“Sleep apps and trackers — no matter how advanced they are — won’t help with the circadian misalignment or disruption shift workers experience,” says Mickey Beyer-Clausen, chief executive officer of Timeshifter. “The only way to help shift workers optimize their sleep, alertness, health, and quality of life is to apply personalized circadian management as the foundation.”

Timeshifter created an app called Shift Work to offer that advice and guidance for shift workers, with the premise that they often struggle with a disrupted circadian rhythm.

“Sleep apps and trackers — no matter how advanced they are — won’t help with the circadian misalignment or disruption shift workers experience.”
Mickey Beyer-Clausen,
chief executive officer, Timeshifter

Beyer-Clausen says that Shift Work tackles this by looking at each user’s work schedule; sleep pattern; chronotype, or natural tendency to sleep at certain times; and other factors. The app uses these factors to offer advice on sleep, naps, light exposure, and when to use melatonin or caffeine. Eventually, the app will provide advice about food timing, context, and optimal time windows to begin or avoid exercise, he says.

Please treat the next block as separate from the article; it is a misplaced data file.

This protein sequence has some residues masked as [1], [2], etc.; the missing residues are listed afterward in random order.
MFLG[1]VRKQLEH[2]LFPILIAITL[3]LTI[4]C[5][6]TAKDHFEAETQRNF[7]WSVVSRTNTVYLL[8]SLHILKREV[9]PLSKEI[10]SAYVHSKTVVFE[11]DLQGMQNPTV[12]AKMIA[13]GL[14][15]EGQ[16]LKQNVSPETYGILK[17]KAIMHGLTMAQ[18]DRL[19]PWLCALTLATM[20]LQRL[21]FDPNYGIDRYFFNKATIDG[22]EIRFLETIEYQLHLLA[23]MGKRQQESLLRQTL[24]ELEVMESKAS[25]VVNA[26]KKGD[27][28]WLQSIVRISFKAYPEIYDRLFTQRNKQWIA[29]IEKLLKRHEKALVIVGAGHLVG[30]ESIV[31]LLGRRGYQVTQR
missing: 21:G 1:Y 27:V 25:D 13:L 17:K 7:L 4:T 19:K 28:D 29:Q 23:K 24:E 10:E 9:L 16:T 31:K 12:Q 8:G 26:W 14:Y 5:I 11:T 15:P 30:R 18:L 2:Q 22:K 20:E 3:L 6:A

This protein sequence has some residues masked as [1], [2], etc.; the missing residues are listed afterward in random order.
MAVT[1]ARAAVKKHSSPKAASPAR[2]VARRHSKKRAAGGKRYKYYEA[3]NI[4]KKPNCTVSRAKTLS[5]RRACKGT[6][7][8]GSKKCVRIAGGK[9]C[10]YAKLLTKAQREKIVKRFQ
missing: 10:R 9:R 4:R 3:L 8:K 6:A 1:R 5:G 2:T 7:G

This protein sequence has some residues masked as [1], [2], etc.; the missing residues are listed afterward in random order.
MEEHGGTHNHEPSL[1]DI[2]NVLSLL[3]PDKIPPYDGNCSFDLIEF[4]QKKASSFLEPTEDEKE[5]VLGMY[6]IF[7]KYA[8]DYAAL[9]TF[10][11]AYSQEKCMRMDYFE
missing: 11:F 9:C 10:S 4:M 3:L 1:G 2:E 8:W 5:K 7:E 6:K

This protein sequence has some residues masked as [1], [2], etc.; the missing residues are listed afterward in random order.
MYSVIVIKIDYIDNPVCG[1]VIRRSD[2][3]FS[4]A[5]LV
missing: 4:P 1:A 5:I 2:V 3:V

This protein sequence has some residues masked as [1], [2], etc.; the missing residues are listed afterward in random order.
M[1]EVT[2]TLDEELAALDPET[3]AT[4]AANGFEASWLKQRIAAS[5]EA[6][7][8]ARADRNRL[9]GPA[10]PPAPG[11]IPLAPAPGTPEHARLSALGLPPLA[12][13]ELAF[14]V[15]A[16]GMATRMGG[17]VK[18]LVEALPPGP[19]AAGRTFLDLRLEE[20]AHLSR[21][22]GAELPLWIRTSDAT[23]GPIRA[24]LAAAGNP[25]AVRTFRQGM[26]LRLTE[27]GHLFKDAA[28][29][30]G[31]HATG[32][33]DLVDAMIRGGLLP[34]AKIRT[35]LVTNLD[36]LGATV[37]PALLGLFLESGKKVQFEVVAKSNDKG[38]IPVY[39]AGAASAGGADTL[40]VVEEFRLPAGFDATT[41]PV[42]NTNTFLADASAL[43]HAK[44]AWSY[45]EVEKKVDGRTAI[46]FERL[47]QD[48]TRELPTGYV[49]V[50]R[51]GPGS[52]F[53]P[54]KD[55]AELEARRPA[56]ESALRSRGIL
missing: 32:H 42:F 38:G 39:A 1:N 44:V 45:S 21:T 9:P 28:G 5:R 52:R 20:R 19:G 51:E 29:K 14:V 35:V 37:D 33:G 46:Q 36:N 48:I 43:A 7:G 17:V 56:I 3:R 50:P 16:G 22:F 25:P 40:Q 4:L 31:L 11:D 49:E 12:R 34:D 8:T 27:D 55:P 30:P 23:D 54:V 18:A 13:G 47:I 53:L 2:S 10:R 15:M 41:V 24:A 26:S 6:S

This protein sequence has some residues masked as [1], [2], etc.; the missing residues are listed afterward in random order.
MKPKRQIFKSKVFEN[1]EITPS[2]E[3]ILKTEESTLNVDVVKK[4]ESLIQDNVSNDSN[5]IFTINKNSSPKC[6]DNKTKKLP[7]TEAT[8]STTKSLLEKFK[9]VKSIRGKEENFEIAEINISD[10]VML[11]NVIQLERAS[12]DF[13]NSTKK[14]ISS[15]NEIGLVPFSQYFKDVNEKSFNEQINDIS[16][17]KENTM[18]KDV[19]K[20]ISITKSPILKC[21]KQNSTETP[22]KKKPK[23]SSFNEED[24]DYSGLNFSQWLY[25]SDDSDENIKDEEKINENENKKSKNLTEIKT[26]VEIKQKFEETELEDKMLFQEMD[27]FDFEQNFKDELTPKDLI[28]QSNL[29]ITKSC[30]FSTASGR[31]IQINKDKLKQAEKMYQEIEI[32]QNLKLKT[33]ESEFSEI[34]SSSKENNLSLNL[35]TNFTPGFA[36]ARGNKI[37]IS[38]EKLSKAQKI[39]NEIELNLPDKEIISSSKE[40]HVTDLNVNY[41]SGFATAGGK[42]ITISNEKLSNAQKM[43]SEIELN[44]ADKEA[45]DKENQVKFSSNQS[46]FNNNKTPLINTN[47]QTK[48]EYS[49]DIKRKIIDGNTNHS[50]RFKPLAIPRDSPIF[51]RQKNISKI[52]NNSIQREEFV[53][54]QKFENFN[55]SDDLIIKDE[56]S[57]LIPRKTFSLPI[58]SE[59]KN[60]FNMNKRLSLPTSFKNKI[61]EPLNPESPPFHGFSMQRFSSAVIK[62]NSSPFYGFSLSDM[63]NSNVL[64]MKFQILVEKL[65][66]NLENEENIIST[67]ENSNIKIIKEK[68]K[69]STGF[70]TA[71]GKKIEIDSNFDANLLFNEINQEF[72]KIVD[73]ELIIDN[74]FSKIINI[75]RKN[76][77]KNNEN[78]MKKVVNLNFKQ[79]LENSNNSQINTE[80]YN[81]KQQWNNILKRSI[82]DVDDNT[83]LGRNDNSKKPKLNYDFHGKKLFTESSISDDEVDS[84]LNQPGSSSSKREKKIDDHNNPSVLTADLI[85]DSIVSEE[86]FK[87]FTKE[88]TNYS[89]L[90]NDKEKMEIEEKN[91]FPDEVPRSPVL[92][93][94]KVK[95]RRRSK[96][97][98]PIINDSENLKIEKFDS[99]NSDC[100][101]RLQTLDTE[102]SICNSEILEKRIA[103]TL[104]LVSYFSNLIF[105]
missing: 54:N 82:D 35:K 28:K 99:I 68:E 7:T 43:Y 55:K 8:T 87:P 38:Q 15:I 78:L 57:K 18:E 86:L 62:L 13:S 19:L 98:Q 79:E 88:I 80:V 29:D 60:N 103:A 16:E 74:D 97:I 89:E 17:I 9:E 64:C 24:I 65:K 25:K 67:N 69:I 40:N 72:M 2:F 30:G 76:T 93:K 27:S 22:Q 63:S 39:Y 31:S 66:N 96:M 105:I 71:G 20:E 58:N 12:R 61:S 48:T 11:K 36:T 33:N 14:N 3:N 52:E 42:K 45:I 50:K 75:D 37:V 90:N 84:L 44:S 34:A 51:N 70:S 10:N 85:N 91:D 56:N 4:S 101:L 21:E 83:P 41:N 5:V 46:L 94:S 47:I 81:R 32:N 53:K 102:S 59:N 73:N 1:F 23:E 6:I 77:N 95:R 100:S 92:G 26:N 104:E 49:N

WHOOP also investigates circadian factors if a nontraditional sleeper has trouble sleeping, Capodilupo says. Part of its user coaching is based on “sleep consistency.”

“Traditional measures of sleep consistency like average bedtime aren’t as useful with highly variable sleep times,” she says.

In response, WHOOP developed a measure of sleep consistency that supports people with unusual sleep schedules, including daytime sleepers and polyphasic sleepers, who divide their sleep into more than two segments each day. Smart-mattress company Eight Sleep also plans to add a “nap mode” feature to account for this, as well as ensuring naps don’t interfere with overall sleep metrics, says Alexandra Zatarain, its co-founder and vice president of brand and marketing.